(click image to enlarge)
Sunset on the beach is always spectacular, and tourists stick out like a sore thumb with their cameras. Yes, me included.


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Categories: Photos Tags:

Shaolin Temple USA Blessing Ceremony

February 10th, 2013 No comments

Exactly five years ago on February 3, 2008, Shaolin Temple officially opened it’s first branch in Fremont, California. Since then, branches in San Francisco and Herndon (Virginia) have been established. More will follow in coming years. At the 5th anniversary, I got to witness a Buddhist blessing ceremony. While I couldn’t comprehend everything, my understanding was that we should find inner peace and let go all that troubles us. Master Shi Yanran presided over the ceremony with California State Senator Leland Yee, Fremont Mayor Bill Harrison, and other community leaders present to lend support. In the video below I caught up with Senator Yee on what Shaolin means for him. Rest are footage I took while observing the ceremony.


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Happy Chinese New Year

February 9th, 2013 4 comments

祝大家新年快乐, 萬事如意, 身体健康!  Today is the start of the Chinese New Year of the snake. Most families in China will be spending time together enjoying the festivities, including watching the Spring Festival show on CCTV. We are looking forward to the show as well since a local station rebroadcasts it. This time of the year in Northern California actually feels like spring. Winter months have brought much welcomed rain. Everywhere is green and lush. Some fallen leaves are still on the ground. This may be bit of an odd post, but I just feel like sharing pictures I took around the yard today. These were taken with a standard lens, so not as sharp as a macro lens.
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Categories: Uncategorized Tags:

Iran’s PressTV with U.S.-based political analysts on the Wallstreet-London financial empire nexus

February 6th, 2013 1 comment

Searching on “China” in Russia Today’s Youtube channel led me to the following video from PressTV, which towards the end, I then learned it’s an Iranian station. It features three panelists, all from the United States and the U.K.. They all seem to agree that the U.S., U.K., and Japan are hijacked by a Wallstreet-London financial empire nexus of sort. Most readers will find this conspiracy difficult to accept. I certainly hope that a nuclear war is not so imminent nor likely. While the main conclusions are questionable, the panelists do offer unconventional views (absolutely unvarnished). Perhaps they are right though: it is time citizens of the world unite! Read more…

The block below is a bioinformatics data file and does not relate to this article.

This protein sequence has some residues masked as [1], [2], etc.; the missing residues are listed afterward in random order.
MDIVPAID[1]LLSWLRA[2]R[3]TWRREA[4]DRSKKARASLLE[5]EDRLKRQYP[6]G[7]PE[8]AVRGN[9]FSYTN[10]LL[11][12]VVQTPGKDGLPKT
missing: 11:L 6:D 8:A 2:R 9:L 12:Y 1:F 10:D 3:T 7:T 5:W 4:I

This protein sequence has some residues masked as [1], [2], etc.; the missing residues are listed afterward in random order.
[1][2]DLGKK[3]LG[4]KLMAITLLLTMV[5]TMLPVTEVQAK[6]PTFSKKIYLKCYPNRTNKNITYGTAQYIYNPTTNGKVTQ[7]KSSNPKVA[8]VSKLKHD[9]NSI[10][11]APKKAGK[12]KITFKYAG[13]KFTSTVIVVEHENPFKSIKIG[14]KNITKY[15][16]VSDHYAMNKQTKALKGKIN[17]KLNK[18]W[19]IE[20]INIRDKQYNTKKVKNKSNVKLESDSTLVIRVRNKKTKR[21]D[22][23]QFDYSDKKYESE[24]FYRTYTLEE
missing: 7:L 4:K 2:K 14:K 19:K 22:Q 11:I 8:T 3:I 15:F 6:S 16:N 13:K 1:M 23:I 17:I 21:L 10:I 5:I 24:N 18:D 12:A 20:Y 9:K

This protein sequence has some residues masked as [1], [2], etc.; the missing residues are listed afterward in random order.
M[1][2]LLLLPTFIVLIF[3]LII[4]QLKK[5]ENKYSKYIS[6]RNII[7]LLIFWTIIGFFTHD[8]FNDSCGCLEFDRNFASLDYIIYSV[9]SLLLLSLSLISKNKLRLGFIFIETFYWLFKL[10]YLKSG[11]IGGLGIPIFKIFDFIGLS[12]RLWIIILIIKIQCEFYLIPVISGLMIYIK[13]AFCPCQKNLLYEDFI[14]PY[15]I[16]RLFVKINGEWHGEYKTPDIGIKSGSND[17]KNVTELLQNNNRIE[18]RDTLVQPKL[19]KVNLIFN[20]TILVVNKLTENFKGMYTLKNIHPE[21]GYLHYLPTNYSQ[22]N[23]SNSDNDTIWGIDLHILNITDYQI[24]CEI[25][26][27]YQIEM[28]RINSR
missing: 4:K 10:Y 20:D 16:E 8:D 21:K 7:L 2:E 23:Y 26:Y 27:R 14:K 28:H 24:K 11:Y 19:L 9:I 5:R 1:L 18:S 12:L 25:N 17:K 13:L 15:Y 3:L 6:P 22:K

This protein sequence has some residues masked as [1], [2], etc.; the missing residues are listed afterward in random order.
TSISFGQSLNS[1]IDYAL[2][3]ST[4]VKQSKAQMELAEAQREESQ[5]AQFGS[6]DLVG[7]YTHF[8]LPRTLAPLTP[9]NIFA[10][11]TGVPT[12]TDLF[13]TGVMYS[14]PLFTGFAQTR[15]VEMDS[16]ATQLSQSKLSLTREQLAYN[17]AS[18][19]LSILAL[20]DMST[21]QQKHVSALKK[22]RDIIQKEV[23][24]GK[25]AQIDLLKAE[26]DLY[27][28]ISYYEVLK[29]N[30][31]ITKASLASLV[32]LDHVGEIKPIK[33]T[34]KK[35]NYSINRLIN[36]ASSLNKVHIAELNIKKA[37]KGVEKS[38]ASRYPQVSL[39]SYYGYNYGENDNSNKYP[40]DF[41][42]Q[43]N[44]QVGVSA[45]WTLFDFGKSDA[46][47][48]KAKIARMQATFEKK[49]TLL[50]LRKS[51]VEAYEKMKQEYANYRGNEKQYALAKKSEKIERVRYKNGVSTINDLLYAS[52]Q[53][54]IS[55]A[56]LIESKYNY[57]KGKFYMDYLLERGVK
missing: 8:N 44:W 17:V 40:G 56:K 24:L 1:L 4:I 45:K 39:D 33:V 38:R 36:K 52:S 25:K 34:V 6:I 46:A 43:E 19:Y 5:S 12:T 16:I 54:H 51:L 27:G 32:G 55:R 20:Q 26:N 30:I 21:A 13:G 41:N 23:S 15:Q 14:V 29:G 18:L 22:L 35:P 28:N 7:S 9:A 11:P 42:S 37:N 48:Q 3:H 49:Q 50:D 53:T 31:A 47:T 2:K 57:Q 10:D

A Chinese reporter’s 5-minute speech on free thinking, activism, and improving society

February 2nd, 2013 3 comments

The following 5-minute speech is by 柴静, a news anchor in China. It’s in Chinese, but I enjoyed what she had to say. She recounts the people she’s met over the years and their unique stories of individuals fighting for rights, upholding law, and the need for free thinking. This is an example of a narrative for wanting to truly improve Chinese society. How different is 柴静 from the handful of ‘dissidents’ the Western press often champions for? They speak the same ideas, don’t they? Well, they indeed do. The striking difference though, which makes 柴静 an example of mainstream force of change in China, is that she does not whore to topple her own government and turn her society upside down. Read more…

Categories: Opinion Tags:

Chinese hackers hacking Western journalists to want to know what they THINK about China?

January 31st, 2013 4 comments

What’s the most absurd nonsense that’s out there in the American press lately? Now that the Wall Street Journal has jumped into the fray, asserting, “Chinese Hackers Hit U.S. Media,” I thought the paper would at least cite some hard evidence. Alas, no. Instead, when you see the whole article premised on “people familiar with incidents said” or “several people familiar with the response to the cyberattacks said,” well, what can you say? Perhaps there is a career in journalism in quoting cats and dogs too. But I must give the WSJ credit for interviewing Chinese Embassy spokesman Geng Shuang, who condemned the allegations: “It is irresponsible to make such an allegation without solid proof and evidence. The Chinese government prohibits cyberattacks and has done what it can to combat such activities in accordance with Chinese laws.”